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Information Commission snubs NSPP for concealing promotion data

By Ansar Abbasi
May 28, 2021

ISLAMABAD: The civil bureaucracy’s prime training institution-- the National School of Public Policy (NSPP) -- which had refused to share information regarding some key recent appointments made in the institution, has been directed by the Pakistan Information Commission to provide the required data to the person concerned.

The NSPP has been told that Article 19A secures citizens’ fundamental right of access to information to make the government accountable to the people and to improve the participation of people in public affairs so that corruption and nepotism in government appointments is reduced. This fundamental right of citizens cannot be denied or delayed at the whim of public functionaries.

Retired joint secretary and former information service officer Nasir Jamal had sought information about the selection process adopted for the appointment of three deans at the NSPP under the Right of Access to Information Act 2017. The school management, however, withheld part of the required information claiming exclusion under section 7 of the Act.

Nasir Jamal, who was one of the contenders for the posts of deans at the NSPP, approached the Pakistan Information Commission which early this week decided the case in his favour and directed the Rector NSPP to immediately provide the required information to the appellant.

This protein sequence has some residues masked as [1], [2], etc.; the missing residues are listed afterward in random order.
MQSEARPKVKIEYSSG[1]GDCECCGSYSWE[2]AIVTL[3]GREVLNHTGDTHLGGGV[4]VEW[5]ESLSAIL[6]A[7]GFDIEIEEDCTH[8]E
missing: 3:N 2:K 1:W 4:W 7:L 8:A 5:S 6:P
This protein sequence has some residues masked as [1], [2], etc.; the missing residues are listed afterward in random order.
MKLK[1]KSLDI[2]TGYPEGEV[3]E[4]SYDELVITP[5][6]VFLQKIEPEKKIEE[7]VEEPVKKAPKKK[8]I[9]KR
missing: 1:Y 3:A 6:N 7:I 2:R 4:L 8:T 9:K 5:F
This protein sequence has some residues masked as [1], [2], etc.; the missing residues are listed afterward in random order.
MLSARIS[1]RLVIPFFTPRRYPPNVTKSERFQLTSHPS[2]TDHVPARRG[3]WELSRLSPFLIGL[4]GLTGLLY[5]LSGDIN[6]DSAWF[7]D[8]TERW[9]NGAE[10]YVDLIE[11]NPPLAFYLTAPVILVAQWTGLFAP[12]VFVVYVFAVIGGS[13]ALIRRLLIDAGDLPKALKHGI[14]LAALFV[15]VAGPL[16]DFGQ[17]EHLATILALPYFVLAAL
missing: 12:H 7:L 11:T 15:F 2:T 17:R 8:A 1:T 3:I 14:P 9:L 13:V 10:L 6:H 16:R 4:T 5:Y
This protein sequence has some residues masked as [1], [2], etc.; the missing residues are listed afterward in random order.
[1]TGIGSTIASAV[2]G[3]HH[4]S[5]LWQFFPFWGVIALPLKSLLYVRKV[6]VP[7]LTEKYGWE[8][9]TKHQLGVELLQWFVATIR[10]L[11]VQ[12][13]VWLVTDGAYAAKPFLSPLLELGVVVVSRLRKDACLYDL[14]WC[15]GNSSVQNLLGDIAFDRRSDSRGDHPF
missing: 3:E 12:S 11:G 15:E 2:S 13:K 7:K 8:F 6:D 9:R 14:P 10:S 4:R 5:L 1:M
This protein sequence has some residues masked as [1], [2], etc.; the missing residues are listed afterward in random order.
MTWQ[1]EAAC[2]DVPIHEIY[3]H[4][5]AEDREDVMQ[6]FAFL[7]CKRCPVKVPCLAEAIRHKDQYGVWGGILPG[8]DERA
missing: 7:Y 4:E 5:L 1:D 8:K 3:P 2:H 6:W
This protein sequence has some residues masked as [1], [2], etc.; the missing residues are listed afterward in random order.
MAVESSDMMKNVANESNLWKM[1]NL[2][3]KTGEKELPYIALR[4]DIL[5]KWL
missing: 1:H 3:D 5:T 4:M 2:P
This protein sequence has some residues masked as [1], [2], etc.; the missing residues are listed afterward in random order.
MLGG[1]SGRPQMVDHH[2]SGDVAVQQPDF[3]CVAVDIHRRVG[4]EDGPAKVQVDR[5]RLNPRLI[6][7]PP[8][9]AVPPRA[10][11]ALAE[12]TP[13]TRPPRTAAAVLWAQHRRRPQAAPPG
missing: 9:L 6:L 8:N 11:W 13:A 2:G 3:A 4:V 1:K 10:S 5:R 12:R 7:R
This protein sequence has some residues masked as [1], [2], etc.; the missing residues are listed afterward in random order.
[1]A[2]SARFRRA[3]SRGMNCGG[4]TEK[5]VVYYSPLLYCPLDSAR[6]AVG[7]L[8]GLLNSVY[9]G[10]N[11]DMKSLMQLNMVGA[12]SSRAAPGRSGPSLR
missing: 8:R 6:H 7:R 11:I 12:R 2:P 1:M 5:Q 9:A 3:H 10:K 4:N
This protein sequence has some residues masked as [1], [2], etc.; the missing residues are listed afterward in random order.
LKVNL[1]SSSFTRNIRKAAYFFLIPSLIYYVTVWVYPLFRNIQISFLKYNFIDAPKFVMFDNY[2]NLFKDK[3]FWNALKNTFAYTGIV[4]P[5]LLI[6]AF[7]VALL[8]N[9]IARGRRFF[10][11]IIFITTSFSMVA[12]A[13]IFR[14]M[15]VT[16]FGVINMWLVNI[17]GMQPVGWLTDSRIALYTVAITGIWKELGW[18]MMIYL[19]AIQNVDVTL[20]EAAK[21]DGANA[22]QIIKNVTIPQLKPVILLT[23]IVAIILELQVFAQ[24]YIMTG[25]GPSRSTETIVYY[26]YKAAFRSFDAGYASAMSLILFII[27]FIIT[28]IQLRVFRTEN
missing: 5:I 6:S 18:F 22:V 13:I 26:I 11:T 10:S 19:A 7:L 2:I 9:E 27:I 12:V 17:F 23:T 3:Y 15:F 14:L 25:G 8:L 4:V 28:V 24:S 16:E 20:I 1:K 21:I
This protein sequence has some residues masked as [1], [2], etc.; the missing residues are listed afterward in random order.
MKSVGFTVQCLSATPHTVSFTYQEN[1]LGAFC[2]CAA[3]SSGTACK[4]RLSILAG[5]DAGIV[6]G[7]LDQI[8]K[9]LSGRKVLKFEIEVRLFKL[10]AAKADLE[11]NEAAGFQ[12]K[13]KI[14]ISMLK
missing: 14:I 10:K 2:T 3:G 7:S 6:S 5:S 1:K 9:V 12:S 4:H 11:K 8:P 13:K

According to the Commission’s order, the NSPP withheld information about the following three queries of the appellant: The recorded reason why and which selection board members did not ask questions to online candidates and which selection board members abstained from asking questions, with the reasons thereof; the minutes of the NSPP selection board meeting along with recommendations submitted to the NSPP BOG.; recorded details about the process of due deliberations/diligence invoked by the NSPP selection board in recommending three candidates in order of merit.

The Commission said that the sole issue before it was to determine whether the recorded reasons, minutes of the selection board meetings along with the recorded recommendations of the selection board for the selection of the successful candidates are open for declaration as public record under the Act.

It explained that the public body had claimed exclusion from disclosure whereas a cursory reading of section 7 of the Act does not provide the “selection policy” as grounds for claiming exclusion from disclosure. “Rather, sub-sections a, b and c (of the Section 7) unambiguously provide that the noting on the files, minutes of meetings and any intermediary opinion or recommendation are accessible subject to the final decision by the public body,” the Commission noted.

It added that the appointment of deans was finalised on Feb 12, 2021 before the filing of the information request by the appellant to the NSPP, which has “wrongly and illegally claimed the plea of section 7 of the Act in the reply”.

The Commission said that transparency in the working of the government departments is the essence for the enactment of the 2017 Act. “Its spirit is to ensure that the people of the Islamic Republic of Pakistan have access to the records held by the federal public bodies for making the government accountable to the people. This practice would improve the participation of the people in the public affairs aimed at reducing corruption and nepotism in the appointments in the government.”

The Commission added, “The fundamental right of access to information guaranteed to the citizens under Article 19A of the Constitution of Pakistan read with the Right of Access to Information Act 2017 cannot be denied or delayed at the whims of the public functionaries.”